- Move users' favorite files close together so you cut down on seeks. This is not pretty. It involves building a preference list, and then pumping it into restore to extract from a dump tape. If you want to do this on a system with the old and new disks attached, you can use tar to build the archive in the desired order and then extract it onto the new disk. Here's a typical tar script that uses a popularity list to gather the files together in preference order, and install them on a new, mounted filesystem:
# (cd /home; tar cfF . - /usr/tmp/filelist ) | ( cd /newhome; tar xvf - )
- Avoid large files, if possible. It's hard to segregate a 30-megabyte CAD parts file, but if you are writing out logs, it's reasonable to truncate the log after
1 megabyte and open a new file. Also keep your directories small and fairly shallow. Name resolution will go faster, since you don't spend as much time
(on average) reading directory entries. Applications that open or access many small files benefit the most. To handle a large number of files in a few directories, consider using a mapping function, such as a hash table to avoid using many levels of directories, or long file names. It's always refreshing to use those
computer-science fundamentals for something practical.
- Eschew symbolic links. They are able to introduce disk I/O to read the link, although System V.4 and other
versions of Unix cache the link in the inode. They can be confusing to users and cause additional NFS lookup requests for each pathname resolution. Use them when you need to preserve a path that is hard-coded into an application, do not use them to create convenient shorthand notations.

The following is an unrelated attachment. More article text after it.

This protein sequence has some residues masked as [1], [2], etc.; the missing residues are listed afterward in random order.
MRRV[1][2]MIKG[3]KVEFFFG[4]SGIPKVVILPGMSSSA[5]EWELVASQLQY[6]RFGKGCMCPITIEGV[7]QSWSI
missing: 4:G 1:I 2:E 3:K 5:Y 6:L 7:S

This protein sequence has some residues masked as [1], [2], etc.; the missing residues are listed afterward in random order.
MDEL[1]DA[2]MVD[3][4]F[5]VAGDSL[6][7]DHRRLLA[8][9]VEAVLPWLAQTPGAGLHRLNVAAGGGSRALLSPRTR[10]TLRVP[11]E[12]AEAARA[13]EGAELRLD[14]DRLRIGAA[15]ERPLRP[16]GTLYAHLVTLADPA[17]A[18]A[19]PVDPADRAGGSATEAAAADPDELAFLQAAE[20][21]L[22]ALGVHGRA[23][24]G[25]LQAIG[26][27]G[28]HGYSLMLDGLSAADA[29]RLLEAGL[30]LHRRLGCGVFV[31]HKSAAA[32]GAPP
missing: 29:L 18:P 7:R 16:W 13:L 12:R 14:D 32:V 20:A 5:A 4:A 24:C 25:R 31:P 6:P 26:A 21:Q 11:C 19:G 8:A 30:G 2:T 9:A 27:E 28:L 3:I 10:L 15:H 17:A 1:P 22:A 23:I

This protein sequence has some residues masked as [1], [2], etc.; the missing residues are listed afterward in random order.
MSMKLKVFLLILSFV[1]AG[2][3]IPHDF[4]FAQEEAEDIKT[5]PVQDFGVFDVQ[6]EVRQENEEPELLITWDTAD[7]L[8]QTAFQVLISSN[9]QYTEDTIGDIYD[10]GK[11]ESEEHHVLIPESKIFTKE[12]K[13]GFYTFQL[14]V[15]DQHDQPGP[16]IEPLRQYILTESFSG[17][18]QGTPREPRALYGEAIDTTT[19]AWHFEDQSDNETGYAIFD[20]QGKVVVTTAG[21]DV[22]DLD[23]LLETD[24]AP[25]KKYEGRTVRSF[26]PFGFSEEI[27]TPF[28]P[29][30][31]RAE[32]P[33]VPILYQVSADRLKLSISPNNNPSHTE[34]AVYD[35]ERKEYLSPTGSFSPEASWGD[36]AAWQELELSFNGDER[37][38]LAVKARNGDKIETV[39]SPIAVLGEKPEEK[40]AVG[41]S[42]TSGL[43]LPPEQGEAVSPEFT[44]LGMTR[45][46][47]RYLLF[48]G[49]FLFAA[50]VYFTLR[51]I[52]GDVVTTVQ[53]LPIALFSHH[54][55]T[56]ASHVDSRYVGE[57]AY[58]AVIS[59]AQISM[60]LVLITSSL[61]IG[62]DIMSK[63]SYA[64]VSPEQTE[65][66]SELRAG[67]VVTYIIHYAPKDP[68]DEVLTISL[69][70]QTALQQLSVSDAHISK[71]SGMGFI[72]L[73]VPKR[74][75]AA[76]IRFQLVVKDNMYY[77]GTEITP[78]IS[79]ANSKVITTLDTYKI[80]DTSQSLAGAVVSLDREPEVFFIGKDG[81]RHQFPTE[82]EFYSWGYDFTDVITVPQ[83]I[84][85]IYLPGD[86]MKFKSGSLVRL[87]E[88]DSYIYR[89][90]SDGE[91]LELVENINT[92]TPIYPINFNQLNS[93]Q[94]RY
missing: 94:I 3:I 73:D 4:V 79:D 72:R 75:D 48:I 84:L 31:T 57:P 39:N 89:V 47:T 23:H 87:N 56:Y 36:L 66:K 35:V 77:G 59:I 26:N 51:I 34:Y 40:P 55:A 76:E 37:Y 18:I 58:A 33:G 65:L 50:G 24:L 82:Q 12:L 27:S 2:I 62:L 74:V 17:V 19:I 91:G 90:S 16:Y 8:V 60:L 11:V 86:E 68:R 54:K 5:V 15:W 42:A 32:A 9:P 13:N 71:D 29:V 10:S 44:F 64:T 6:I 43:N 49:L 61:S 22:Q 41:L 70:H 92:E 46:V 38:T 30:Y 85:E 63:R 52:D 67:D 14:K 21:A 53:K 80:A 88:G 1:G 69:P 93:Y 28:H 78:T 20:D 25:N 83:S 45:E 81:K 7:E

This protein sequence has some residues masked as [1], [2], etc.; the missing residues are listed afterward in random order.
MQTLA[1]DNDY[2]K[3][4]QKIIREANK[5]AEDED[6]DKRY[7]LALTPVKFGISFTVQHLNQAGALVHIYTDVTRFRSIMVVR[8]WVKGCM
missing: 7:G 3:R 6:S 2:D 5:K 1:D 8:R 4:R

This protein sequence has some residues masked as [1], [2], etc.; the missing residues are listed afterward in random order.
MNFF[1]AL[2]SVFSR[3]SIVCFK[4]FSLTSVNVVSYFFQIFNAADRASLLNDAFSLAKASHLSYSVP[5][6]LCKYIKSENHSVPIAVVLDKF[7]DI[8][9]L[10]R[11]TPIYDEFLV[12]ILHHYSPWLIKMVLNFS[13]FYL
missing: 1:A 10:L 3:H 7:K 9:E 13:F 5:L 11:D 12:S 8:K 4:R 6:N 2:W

- Replicate read-only data onto several filesystems. Spread the load over several servers, or different disks on the same machine. Just as striping improves sequential-I/O performance by aggregating the transfer rates of several disks, replication adds to the total transfer rate available to a set of files.
- Don't let your disks overflow. This seems obvious, but full disks are the sources of numerous problems only resolved through tortuous discovery. NFS write errors, applications that can't print because there's no room for temporary files, and "denial of service" problems all result from full filesystems.
- Use compression wisely and frequently. Watch for files that aren't accessed in a few months or are larger than your threshold for reasonable use. Do you think users really review mail in a 10-megabyte folder? Compression eases space crunches, makes room for replication, and frees more of the preferred parking spaces for new block